Cognitive Behavioral Therapy As A Treatment For. Generalized Anxiety Disorder
Generalized Anxiety Disorder Worrying is a regular part of life–work, school, marriage, and children are all areas that can make anyone concerned. Normally, worrying subsides with time. For some, the worrying does not stop. The usual stressors of life become overwhelming and never-ending. It’s likely that those with constant worrying could be diagnosed with generalized anxiety disorder (GAD). Aside from substance abuse, anxiety disorders are most prevalent in the United States (Fricchione, 2004). This paper will examine the symptoms of generalized anxiety disorder, its comorbidity, the treatment of cognitive-behavioral therapy, and its effectiveness.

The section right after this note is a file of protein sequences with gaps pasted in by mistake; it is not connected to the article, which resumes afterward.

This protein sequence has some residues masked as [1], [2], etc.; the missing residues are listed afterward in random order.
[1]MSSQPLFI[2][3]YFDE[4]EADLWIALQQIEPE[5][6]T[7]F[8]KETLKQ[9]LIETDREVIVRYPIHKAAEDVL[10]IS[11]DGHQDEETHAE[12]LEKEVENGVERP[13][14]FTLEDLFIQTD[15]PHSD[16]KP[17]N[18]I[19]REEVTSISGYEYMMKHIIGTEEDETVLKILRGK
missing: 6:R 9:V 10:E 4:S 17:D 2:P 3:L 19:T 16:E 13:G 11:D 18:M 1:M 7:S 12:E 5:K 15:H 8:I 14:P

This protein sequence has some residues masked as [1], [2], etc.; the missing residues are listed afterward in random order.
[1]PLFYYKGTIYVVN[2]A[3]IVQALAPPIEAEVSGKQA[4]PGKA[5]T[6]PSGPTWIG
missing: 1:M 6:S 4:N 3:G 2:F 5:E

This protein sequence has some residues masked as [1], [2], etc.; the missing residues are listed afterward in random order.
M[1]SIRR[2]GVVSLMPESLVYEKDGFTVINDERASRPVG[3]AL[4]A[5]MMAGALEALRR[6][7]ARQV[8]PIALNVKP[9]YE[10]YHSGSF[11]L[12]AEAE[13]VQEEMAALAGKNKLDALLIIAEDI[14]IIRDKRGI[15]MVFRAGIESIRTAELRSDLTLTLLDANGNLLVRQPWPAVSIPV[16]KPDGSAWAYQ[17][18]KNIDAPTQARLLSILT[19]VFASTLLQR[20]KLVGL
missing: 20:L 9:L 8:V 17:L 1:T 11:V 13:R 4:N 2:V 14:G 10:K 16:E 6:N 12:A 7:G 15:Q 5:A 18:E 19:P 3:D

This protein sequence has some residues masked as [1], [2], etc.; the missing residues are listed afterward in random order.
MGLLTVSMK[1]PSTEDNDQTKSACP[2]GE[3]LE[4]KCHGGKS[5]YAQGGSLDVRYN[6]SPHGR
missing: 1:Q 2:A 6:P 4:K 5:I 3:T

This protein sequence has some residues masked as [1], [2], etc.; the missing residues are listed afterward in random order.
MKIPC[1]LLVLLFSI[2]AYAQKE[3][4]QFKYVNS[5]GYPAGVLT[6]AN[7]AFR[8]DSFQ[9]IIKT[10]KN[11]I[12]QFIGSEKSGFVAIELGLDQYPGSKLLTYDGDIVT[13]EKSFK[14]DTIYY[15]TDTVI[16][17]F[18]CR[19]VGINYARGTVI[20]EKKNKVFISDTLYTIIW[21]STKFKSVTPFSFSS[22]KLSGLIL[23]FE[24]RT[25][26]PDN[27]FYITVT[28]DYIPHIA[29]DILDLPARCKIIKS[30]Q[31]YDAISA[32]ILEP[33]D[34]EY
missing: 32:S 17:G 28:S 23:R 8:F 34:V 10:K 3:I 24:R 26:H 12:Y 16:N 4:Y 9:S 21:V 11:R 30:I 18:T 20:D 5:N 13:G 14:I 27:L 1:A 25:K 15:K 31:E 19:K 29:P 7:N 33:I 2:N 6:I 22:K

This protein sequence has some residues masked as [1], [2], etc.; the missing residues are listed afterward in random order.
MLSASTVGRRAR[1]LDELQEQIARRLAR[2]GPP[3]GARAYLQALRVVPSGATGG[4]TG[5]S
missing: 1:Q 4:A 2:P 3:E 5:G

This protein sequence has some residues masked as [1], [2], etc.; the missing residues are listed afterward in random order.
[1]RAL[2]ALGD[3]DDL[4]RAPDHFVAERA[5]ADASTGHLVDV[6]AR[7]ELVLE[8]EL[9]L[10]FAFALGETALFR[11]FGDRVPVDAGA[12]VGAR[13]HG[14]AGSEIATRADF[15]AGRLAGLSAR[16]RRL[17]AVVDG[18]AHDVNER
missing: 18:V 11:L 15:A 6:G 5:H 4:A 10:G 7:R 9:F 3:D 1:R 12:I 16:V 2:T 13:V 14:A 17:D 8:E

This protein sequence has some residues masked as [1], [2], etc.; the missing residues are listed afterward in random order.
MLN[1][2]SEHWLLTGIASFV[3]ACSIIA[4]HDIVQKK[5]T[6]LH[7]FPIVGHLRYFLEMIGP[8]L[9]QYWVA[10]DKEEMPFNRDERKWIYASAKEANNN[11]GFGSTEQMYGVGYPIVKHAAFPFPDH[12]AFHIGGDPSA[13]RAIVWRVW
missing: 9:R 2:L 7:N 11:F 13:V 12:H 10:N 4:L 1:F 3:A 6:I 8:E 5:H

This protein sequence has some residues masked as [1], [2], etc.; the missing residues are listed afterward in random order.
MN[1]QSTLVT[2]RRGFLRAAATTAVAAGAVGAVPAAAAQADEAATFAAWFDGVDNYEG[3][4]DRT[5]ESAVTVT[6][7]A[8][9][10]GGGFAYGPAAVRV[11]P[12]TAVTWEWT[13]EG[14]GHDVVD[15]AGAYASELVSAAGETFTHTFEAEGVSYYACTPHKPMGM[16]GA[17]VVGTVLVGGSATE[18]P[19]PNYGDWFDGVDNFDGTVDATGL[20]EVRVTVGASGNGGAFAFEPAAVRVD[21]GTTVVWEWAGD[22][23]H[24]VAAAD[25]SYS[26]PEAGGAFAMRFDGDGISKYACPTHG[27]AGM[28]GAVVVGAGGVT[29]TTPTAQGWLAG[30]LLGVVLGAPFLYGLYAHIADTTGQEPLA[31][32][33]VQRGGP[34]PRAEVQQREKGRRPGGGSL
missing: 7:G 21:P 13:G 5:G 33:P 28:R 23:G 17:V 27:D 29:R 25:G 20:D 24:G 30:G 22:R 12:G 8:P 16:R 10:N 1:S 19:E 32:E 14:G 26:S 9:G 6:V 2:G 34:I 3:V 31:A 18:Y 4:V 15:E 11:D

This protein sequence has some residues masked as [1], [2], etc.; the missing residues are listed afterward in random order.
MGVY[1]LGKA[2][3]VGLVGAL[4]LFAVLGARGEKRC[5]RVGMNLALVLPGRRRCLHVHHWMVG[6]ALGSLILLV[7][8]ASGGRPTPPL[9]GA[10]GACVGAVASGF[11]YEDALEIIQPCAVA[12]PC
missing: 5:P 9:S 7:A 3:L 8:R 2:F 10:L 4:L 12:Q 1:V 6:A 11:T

About Generalized Anxiety Disorder
In the United States, six percent of people will develop GAD in their lives, with women diagnosed twice as much as men (Comer, 2015). According to the DSM-V, generalized anxiety disorder is characterized by person experiences uncontrollable anxiety and worry for six months or more (DSM-V; American Psychological Association, 2013). The symptoms include at least three of the following: edginess, fatigue, difficulty concentrating, irritability, muscle tension, and sleep problems (DSM-V; American Psychological Association, 2013). The symptoms must cause impairment in a critical daily functioning. In the article, “Cognitive-behavior therapy resolves implicit fear associations in generalized anxiety disorder,” Andrea Reineckea, Mike Rinckb, Eni S.…